Intel software architect Robert Watts gave a keynote speech about the company’s IoT Gateway, which delivers preintegrated and prevalidated hardware with critical software components to allow for the collection of valuable data from the 85 percent of systems that aren’t connected today. A lot of Intel customers, he said, told the company they wanted someone else to worry about the security and management of their IoT solutions so they could focus on the core value of what they’re building, and that’s what this IoT Gateway delivers. (Look here next week for my story on the Intel keynote.)

I interviewed Doron Sherman of PubNub, which also was part of various presentations at IoT Evolution Expo, about how the company is working to reach out to a broader group of developers and plans to add compute capabilities to its existing streaming and storage functionality, so it has the IoT intelligent edge networking trifecta.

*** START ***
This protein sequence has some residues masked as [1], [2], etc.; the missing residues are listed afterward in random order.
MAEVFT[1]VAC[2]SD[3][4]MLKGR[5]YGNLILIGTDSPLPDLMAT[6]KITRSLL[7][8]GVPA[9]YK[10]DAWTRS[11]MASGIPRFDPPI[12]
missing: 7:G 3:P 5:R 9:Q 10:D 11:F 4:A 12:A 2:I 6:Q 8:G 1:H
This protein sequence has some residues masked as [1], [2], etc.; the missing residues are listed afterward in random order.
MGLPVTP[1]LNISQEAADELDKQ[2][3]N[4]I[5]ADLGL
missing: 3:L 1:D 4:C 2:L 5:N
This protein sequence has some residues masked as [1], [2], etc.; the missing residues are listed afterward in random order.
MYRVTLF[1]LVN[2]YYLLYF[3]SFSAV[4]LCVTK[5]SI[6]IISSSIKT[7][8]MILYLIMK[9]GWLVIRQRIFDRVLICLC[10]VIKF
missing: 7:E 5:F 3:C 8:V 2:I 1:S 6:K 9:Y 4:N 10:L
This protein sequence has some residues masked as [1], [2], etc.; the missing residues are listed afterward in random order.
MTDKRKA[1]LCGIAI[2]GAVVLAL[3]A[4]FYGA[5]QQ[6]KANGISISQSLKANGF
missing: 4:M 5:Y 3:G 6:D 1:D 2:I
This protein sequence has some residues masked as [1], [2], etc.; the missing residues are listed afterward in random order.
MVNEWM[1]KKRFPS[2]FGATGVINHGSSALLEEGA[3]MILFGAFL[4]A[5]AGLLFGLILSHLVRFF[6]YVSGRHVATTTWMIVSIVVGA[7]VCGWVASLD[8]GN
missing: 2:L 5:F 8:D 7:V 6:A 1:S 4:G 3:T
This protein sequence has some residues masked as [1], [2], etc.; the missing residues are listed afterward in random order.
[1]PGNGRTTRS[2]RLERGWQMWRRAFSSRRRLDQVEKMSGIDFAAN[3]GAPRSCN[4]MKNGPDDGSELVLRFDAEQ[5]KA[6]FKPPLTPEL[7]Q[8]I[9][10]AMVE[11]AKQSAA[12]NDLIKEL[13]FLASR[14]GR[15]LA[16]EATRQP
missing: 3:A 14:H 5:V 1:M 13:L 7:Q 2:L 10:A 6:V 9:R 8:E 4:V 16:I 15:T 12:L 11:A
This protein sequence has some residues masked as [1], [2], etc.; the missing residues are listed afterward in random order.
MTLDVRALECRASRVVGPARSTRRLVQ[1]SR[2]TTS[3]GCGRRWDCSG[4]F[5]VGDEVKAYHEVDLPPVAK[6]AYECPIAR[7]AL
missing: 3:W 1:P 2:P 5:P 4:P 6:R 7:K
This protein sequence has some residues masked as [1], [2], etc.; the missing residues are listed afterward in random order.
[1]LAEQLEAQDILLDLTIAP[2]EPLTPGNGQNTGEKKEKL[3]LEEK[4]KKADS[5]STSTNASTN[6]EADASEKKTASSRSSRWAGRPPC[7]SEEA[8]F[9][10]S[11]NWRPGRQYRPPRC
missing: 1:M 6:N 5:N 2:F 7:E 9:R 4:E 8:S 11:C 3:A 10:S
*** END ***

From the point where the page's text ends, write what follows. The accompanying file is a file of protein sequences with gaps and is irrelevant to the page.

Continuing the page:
And WebNMS just introduced new location and vehicle management applications to run on its platform. That way, customers can choose preexisting applications to enable them to get to market more quickly, and/or they can leverage the WebNMS platform to build applications themselves.

Meanwhile, Clear2there and Kii at IoT Evolution Expo told me what they’re doing to improve IoT implementation and adoption.

Kii offers a platform as a service that can, for example, provide back-end management of devices like thermostats. And recently the company launched an ecosystem – in which wireless distributor Brightstar and Japanese media and communications powerhouse Softbank are also founding members – to bring the demand side (carriers and retailers) and the supply side together.

As for Clear2there, it’s working to reduce friction in the sales cycle of IoT solutions.